Then -- fast -- Beings were ready. And launching into a selection of spiraling tunes that twisted viciously from sloppy metal to skuzzy hardcore to opiate-soaked indie, the three-piece took it as a challenge to turn the thickening throng at the foot of the stage into a mess of human bodies. The singer led a bark-along. There were six or seven spilled drinks. And the drums punched a whole in everyone's face. But all-out chaos didn't erupt. Instead, you could call it a mild disruption with a handful of adverse side-effects and several instances of awesome.

Now, let's pause a second: If you had caught the hype leading up to this Vice party, you might remember something about a "secret headliner." Well, it didn't happen. Not that it mattered much 'cause: (1) There was no cover; (2) There was FREE PBR!!! for, um, some people; and (3) The not-so-secret headliner was now Lil Daggers. Whatever way you want to count it, you were getting a good deal.

And right away, the Dagger dudes smiled weirdly and rumbled out of the shadows with a final 30 minutes worth of gold. The band's singer Johnny (previously mentioned for his Tecate vs. PBR joke) came armed with confetti and silly string, taking a stab at the art of goofy stage theatrics and audience provocation. In between howling into the mike with total menace, the guy acted like a giddy, drunk clown or a PG-rated Iggy Pop or maybe even Wayne Coyne on a helium bender. It was a schizophrenic scary-nice split that kicked approximately 66-percent extra derangement into songs like creepy moaner "Dada Brown" and old fave "Outta Your Hair."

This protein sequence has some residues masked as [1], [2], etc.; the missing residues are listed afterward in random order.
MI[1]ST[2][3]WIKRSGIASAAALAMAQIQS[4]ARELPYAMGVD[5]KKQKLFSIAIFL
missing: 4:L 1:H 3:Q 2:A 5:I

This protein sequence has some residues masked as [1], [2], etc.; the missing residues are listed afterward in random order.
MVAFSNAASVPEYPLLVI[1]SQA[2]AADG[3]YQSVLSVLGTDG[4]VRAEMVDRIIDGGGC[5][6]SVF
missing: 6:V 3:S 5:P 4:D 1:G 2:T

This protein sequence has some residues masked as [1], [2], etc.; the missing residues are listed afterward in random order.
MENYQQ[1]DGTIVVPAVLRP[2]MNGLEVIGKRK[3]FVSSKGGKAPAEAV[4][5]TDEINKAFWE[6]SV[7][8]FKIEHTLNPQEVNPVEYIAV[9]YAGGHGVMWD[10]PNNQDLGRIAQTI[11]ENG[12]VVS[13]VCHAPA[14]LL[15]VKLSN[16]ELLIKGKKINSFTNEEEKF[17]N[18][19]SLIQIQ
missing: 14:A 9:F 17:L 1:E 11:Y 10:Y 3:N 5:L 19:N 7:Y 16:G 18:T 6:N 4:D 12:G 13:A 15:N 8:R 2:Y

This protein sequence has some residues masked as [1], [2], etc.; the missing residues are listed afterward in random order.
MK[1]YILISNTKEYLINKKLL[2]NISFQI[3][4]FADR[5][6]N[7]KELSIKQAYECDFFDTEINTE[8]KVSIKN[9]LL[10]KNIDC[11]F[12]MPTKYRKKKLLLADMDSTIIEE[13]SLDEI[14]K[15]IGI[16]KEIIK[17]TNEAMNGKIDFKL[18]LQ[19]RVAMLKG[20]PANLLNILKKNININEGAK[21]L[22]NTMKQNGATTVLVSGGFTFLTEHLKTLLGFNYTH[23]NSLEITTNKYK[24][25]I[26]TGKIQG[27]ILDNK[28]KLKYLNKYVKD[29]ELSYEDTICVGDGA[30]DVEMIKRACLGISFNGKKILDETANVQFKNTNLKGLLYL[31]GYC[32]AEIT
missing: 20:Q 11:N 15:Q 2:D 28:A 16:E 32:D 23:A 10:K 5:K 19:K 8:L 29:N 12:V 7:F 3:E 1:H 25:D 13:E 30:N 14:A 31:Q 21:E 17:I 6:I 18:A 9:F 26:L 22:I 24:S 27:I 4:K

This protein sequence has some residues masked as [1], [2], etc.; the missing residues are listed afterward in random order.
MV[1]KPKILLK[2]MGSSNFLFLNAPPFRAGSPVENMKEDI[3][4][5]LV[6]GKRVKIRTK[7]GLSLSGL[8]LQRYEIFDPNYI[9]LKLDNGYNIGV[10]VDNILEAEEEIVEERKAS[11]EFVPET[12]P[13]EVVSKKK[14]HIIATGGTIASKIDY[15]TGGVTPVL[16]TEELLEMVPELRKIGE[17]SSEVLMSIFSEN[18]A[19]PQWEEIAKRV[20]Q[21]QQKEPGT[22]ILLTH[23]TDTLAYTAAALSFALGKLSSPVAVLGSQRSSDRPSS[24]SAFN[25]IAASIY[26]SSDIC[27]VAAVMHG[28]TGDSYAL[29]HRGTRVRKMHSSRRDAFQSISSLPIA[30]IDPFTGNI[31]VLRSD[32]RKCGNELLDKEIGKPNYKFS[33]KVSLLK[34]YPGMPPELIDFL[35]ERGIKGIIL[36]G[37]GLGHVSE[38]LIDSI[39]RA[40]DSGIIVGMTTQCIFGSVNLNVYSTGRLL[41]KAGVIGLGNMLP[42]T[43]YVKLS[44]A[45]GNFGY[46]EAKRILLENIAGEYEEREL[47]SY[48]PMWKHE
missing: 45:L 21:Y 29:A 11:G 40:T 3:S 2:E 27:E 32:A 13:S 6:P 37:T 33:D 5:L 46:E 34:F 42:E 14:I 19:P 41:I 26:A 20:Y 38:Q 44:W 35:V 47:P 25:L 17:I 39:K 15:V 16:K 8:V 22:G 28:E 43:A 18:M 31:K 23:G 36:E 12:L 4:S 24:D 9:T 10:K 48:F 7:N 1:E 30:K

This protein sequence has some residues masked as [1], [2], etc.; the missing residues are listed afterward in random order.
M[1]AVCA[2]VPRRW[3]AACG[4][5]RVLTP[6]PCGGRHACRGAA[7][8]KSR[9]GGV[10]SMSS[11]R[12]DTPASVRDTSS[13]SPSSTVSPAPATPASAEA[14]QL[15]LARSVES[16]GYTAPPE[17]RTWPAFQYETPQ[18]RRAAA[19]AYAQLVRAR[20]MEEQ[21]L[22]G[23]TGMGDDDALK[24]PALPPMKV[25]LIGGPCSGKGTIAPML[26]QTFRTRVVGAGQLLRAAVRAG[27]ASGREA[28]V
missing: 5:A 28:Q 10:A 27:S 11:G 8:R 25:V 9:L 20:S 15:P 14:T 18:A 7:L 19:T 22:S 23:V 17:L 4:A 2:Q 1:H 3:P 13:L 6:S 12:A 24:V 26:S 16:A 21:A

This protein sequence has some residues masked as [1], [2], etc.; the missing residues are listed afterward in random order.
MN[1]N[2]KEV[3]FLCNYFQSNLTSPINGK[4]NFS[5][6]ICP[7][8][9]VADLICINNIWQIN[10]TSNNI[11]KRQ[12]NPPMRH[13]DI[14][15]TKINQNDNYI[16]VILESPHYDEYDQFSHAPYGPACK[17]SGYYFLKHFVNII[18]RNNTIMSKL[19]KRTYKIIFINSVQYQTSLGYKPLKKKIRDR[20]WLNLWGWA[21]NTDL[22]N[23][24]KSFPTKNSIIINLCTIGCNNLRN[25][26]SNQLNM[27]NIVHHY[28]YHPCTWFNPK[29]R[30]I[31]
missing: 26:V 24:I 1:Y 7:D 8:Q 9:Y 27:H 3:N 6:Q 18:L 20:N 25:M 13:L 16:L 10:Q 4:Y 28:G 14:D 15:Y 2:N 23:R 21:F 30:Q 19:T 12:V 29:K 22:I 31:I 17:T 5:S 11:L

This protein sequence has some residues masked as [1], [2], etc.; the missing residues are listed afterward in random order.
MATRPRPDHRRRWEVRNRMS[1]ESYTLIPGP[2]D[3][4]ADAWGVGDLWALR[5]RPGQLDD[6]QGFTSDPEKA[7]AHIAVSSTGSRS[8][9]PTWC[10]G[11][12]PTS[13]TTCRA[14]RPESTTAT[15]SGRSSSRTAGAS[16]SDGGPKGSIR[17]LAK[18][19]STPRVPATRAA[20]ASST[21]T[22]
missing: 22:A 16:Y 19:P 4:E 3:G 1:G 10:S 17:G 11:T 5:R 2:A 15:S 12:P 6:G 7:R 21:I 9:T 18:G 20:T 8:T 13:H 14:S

Our only question: What happened to the Yasser Arafat costume you seemed to be putting on before the show, Johnny? Allergic to keffiyehs?

Critic's Notebook

Personal Bias: We are admitted fans of Vice Magazine, skateboarding, mass-produced American lager, Lil Daggers, and Beings.

The Crowd: A retrospective of hipsters across the ages ... There were Dee Dee Ramone look-alikes and neo-greasers and dirty go-go girls and emo nerds in hoodies and, duh, skaters.

Overheard in the Crowd: "If I owned a gun, my dad wouldn't even fuck with me. He'd just make macaroni and cheese for me every night. What? I'm joking."

Random Notebook Dump: FREE PBR!!!

Keep Miami New Times Free... Since we started Miami New Times, it has been defined as the free, independent voice of Miami, and we would like to keep it that way. Offering our readers free access to incisive coverage of local news, food and culture. Producing stories on everything from political scandals to the hottest new bands, with gutsy reporting, stylish writing, and staffers who've won everything from the Society of Professional Journalists' Sigma Delta Chi feature-writing award to the Casey Medal for Meritorious Journalism. But with local journalism's existence under siege and advertising revenue setbacks having a larger impact, it is important now more than ever for us to rally support behind funding our local journalism. You can help by participating in our "I Support" membership program, allowing us to keep covering Miami with no paywalls.

We use cookies to collect and analyze information on site performance and usage, and to enhance and customize content and advertisements. By clicking 'X' or continuing to use the site, you agree to allow cookies to be placed. To find out more, visit our cookies policy and our privacy policy.


Join the New Times community and help support independent local journalism in Miami.


Join the New Times community and help support independent local journalism in Miami.